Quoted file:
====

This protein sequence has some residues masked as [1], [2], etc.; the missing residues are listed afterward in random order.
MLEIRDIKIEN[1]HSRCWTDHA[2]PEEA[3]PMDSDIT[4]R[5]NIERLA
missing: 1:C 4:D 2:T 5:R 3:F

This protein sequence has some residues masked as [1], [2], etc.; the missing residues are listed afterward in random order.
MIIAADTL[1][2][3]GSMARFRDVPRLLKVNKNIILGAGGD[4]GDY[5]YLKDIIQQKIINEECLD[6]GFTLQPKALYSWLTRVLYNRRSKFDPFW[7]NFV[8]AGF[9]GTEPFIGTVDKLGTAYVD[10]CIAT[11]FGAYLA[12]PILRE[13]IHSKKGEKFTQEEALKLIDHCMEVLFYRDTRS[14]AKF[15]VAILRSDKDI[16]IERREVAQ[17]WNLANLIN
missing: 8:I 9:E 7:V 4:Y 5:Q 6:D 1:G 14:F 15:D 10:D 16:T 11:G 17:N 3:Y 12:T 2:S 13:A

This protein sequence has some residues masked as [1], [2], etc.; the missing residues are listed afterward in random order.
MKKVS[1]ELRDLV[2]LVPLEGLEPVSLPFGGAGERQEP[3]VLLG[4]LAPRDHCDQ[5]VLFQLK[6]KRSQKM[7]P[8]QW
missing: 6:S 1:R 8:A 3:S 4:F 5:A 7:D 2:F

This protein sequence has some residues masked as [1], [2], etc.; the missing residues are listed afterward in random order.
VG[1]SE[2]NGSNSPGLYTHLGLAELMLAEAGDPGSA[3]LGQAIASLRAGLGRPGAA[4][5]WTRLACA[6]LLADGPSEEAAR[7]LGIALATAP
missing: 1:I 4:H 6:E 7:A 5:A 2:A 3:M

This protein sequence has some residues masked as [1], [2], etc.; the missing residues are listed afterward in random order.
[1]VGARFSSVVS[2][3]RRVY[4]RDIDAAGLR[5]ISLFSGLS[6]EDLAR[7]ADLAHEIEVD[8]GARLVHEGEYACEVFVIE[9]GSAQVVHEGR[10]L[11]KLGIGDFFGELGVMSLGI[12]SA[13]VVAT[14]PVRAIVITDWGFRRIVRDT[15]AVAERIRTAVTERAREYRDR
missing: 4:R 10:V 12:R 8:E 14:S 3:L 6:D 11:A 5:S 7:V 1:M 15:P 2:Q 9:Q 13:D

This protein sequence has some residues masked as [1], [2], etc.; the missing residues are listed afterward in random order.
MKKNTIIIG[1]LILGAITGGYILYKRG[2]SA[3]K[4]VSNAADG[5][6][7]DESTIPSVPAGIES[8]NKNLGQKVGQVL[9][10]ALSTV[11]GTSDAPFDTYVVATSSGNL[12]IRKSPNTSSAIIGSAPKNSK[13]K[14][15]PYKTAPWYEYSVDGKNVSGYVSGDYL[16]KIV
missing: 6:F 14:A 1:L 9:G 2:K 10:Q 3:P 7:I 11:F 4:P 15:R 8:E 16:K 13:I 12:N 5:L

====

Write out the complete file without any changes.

This protein sequence has some residues masked as [1], [2], etc.; the missing residues are listed afterward in random order.
MLEIRDIKIEN[1]HSRCWTDHA[2]PEEA[3]PMDSDIT[4]R[5]NIERLA
missing: 1:C 4:D 2:T 5:R 3:F

This protein sequence has some residues masked as [1], [2], etc.; the missing residues are listed afterward in random order.
MIIAADTL[1][2][3]GSMARFRDVPRLLKVNKNIILGAGGD[4]GDY[5]YLKDIIQQKIINEECLD[6]GFTLQPKALYSWLTRVLYNRRSKFDPFW[7]NFV[8]AGF[9]GTEPFIGTVDKLGTAYVD[10]CIAT[11]FGAYLA[12]PILRE[13]IHSKKGEKFTQEEALKLIDHCMEVLFYRDTRS[14]AKF[15]VAILRSDKDI[16]IERREVAQ[17]WNLANLIN
missing: 8:I 9:E 7:V 4:Y 5:Q 6:D 1:G 14:F 15:D 10:D 16:T 11:G 17:N 3:Y 12:T 2:S 13:A

This protein sequence has some residues masked as [1], [2], etc.; the missing residues are listed afterward in random order.
MKKVS[1]ELRDLV[2]LVPLEGLEPVSLPFGGAGERQEP[3]VLLG[4]LAPRDHCDQ[5]VLFQLK[6]KRSQKM[7]P[8]QW
missing: 6:S 1:R 8:A 3:S 4:F 5:A 7:D 2:F

This protein sequence has some residues masked as [1], [2], etc.; the missing residues are listed afterward in random order.
VG[1]SE[2]NGSNSPGLYTHLGLAELMLAEAGDPGSA[3]LGQAIASLRAGLGRPGAA[4][5]WTRLACA[6]LLADGPSEEAAR[7]LGIALATAP
missing: 1:I 4:H 6:E 7:A 5:A 2:A 3:M

This protein sequence has some residues masked as [1], [2], etc.; the missing residues are listed afterward in random order.
[1]VGARFSSVVS[2][3]RRVY[4]RDIDAAGLR[5]ISLFSGLS[6]EDLAR[7]ADLAHEIEVD[8]GARLVHEGEYACEVFVIE[9]GSAQVVHEGR[10]L[11]KLGIGDFFGELGVMSLGI[12]SA[13]VVAT[14]PVRAIVITDWGFRRIVRDT[15]AVAERIRTAVTERAREYRDR
missing: 4:R 10:V 12:R 8:E 14:S 3:L 6:D 11:A 5:S 7:V 1:M 15:P 2:Q 9:Q 13:D

This protein sequence has some residues masked as [1], [2], etc.; the missing residues are listed afterward in random order.
MKKNTIIIG[1]LILGAITGGYILYKRG[2]SA[3]K[4]VSNAADG[5][6][7]DESTIPSVPAGIES[8]NKNLGQKVGQVL[9][10]ALSTV[11]GTSDAPFDTYVVATSSGNL[12]IRKSPNTSSAIIGSAPKNSK[13]K[14][15]PYKTAPWYEYSVDGKNVSGYVSGDYL[16]KIV
missing: 6:F 14:A 1:L 9:G 2:K 10:Q 3:P 7:I 11:F 4:P 15:R 8:E 16:K 13:I 12:N 5:L